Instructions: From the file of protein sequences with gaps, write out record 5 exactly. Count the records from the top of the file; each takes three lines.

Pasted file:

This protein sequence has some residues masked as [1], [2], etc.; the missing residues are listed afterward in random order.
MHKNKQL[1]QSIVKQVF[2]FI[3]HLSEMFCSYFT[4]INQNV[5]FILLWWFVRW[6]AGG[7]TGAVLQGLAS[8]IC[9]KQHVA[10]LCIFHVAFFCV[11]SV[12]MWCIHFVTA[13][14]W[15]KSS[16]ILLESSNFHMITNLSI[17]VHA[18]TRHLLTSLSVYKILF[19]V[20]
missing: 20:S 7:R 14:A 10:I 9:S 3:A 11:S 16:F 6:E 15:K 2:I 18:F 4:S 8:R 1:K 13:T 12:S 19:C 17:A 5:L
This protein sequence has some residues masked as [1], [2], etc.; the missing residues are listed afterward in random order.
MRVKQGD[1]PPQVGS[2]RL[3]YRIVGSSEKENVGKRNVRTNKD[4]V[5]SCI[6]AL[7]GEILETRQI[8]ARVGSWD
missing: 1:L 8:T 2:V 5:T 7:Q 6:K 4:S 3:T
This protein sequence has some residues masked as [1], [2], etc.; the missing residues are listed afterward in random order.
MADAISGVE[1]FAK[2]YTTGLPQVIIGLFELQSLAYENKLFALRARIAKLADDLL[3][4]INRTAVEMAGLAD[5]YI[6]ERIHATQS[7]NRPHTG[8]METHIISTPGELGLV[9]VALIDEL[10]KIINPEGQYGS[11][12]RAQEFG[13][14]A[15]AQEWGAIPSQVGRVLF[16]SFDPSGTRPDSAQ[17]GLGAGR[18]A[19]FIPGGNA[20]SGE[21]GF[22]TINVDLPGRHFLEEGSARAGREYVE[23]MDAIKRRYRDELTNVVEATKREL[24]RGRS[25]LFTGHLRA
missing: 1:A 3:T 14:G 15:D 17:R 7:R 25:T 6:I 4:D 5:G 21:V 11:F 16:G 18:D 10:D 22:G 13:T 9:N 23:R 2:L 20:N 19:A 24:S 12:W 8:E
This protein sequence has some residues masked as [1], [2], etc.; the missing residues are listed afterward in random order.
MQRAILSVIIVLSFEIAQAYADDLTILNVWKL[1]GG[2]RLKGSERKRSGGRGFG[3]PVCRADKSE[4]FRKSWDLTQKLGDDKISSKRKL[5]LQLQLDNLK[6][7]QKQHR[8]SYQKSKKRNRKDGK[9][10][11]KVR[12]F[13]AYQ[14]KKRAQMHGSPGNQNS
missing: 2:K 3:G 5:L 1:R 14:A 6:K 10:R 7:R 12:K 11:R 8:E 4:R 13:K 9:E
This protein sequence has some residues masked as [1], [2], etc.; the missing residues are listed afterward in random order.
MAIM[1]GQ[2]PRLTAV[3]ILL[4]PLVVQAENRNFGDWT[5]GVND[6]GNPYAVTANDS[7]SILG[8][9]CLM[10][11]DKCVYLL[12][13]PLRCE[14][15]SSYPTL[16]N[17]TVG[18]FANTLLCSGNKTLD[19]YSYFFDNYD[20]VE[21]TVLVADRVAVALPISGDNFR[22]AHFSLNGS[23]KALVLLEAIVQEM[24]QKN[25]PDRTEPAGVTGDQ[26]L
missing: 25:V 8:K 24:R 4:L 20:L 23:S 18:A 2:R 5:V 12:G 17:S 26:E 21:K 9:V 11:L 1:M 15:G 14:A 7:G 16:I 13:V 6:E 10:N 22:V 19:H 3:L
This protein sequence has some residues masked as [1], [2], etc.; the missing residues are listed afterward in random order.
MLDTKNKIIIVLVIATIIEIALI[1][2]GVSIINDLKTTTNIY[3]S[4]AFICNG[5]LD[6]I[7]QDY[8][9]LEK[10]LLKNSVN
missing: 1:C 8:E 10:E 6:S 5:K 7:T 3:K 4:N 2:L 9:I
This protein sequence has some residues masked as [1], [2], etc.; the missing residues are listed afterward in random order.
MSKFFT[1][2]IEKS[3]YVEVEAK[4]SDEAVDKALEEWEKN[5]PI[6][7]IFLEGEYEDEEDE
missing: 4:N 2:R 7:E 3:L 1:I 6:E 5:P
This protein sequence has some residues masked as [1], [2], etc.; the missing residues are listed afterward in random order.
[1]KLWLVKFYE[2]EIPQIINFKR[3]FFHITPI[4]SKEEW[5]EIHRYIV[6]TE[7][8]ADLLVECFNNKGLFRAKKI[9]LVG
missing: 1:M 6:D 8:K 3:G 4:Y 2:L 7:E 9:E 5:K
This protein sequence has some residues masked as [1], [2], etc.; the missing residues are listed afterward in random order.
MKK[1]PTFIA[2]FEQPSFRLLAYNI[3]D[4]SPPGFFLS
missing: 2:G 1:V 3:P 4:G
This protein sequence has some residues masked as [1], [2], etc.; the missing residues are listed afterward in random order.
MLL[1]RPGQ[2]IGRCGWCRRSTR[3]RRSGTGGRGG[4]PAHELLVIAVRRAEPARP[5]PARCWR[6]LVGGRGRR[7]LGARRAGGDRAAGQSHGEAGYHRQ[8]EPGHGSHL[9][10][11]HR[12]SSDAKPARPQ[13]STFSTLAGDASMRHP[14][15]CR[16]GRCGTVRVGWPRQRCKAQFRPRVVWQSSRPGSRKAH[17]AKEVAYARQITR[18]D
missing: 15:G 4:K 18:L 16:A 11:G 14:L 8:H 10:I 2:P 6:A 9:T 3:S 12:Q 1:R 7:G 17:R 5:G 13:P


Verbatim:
This protein sequence has some residues masked as [1], [2], etc.; the missing residues are listed afterward in random order.
MAIM[1]GQ[2]PRLTAV[3]ILL[4]PLVVQAENRNFGDWT[5]GVND[6]GNPYAVTANDS[7]SILG[8][9]CLM[10][11]DKCVYLL[12][13]PLRCE[14][15]SSYPTL[16]N[17]TVG[18]FANTLLCSGNKTLD[19]YSYFFDNYD[20]VE[21]TVLVADRVAVALPISGDNFR[22]AHFSLNGS[23]KALVLLEAIVQEM[24]QKN[25]PDRTEPAGVTGDQ[26]L
missing: 25:V 8:K 24:R 4:L 20:L 23:S 18:A 2:R 5:V 12:G 17:S 26:E 21:K 9:V 11:L 1:M 15:G 14:A 7:G 16:I 13:V 6:E 10:N 22:V 19:H 3:L